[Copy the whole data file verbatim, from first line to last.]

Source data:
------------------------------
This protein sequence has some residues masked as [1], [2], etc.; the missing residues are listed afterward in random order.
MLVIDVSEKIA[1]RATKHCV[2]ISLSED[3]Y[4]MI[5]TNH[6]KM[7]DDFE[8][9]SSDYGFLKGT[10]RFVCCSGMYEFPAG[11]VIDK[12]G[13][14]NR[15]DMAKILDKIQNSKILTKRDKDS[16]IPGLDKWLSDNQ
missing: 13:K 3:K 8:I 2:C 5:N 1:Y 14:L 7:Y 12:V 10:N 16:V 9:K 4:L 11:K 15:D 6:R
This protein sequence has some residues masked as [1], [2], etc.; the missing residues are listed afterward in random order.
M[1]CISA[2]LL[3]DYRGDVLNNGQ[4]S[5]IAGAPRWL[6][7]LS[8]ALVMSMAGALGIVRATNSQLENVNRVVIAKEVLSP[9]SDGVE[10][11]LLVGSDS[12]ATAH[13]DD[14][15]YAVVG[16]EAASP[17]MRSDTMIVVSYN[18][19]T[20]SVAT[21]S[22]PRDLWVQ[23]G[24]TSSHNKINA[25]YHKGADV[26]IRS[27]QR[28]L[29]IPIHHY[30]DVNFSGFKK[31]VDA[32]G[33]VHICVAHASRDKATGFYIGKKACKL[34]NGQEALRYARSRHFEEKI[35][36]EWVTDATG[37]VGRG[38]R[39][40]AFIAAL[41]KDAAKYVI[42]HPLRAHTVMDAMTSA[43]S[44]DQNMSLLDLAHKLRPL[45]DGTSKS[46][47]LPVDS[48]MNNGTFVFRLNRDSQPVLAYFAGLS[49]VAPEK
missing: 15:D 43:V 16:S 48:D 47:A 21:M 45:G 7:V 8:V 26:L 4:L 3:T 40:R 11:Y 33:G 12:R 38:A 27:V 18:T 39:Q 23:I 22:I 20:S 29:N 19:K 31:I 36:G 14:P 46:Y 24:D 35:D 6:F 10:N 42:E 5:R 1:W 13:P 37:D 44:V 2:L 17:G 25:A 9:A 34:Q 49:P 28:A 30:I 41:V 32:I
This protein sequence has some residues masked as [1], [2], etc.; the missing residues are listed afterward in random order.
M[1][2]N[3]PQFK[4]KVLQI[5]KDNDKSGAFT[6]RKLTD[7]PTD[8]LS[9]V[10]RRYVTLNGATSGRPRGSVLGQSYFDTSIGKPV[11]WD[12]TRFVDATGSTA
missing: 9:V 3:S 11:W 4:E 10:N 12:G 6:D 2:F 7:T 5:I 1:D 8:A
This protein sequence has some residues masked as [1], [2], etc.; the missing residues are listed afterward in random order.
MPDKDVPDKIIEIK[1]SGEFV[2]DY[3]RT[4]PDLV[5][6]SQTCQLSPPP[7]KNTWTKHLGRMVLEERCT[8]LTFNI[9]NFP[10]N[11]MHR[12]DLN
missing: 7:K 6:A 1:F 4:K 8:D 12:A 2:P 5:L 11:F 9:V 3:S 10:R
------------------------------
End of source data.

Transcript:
This protein sequence has some residues masked as [1], [2], etc.; the missing residues are listed afterward in random order.
MLVIDVSEKIA[1]RATKHCV[2]ISLSED[3]Y[4]MI[5]TNH[6]KM[7]DDFE[8][9]SSDYGFLKGT[10]RFVCCSGMYEFPAG[11]VIDK[12]G[13][14]NR[15]DMAKILDKIQNSKILTKRDKDS[16]IPGLDKWLSDNQ
missing: 13:K 3:K 8:I 2:C 5:N 1:Y 14:L 7:Y 12:V 10:N 16:V 9:K 4:L 11:K 15:D 6:R
This protein sequence has some residues masked as [1], [2], etc.; the missing residues are listed afterward in random order.
M[1]CISA[2]LL[3]DYRGDVLNNGQ[4]S[5]IAGAPRWL[6][7]LS[8]ALVMSMAGALGIVRATNSQLENVNRVVIAKEVLSP[9]SDGVE[10][11]LLVGSDS[12]ATAH[13]DD[14][15]YAVVG[16]EAASP[17]MRSDTMIVVSYN[18][19]T[20]SVAT[21]S[22]PRDLWVQ[23]G[24]TSSHNKINA[25]YHKGADV[26]IRS[27]QR[28]L[29]IPIHHY[30]DVNFSGFKK[31]VDA[32]G[33]VHICVAHASRDKATGFYIGKKACKL[34]NGQEALRYARSRHFEEKI[35][36]EWVTDATG[37]VGRG[38]R[39][40]AFIAAL[41]KDAAKYVI[42]HPLRAHTVMDAMTSA[43]S[44]DQNMSLLDLAHKLRPL[45]DGTSKS[46][47]LPVDS[48]MNNGTFVFRLNRDSQPVLAYFAGLS[49]VAPEK
missing: 15:D 43:V 16:S 48:D 47:A 21:M 45:G 7:V 8:V 26:L 4:L 3:T 40:R 11:Y 33:G 12:R 38:A 27:V 18:T 39:Q 23:I 22:I 20:S 29:N 19:K 31:I 36:G 14:P 46:Y 24:D 35:D 6:F 10:N 42:E 5:R 1:W 13:P 37:D 44:V 2:L 17:G 25:A 9:A 34:Q 49:P 28:A 30:I 41:V 32:I
This protein sequence has some residues masked as [1], [2], etc.; the missing residues are listed afterward in random order.
M[1][2]N[3]PQFK[4]KVLQI[5]KDNDKSGAFT[6]RKLTD[7]PTD[8]LS[9]V[10]RRYVTLNGATSGRPRGSVLGQSYFDTSIGKPV[11]WD[12]TRFVDATGSTA
missing: 9:V 3:S 11:W 4:E 10:N 12:G 6:D 2:F 7:T 5:I 1:D 8:A
This protein sequence has some residues masked as [1], [2], etc.; the missing residues are listed afterward in random order.
MPDKDVPDKIIEIK[1]SGEFV[2]DY[3]RT[4]PDLV[5][6]SQTCQLSPPP[7]KNTWTKHLGRMVLEERCT[8]LTFNI[9]NFP[10]N[11]MHR[12]DLN
missing: 7:K 6:A 1:F 4:K 8:D 12:A 2:P 5:L 11:F 9:V 3:S 10:R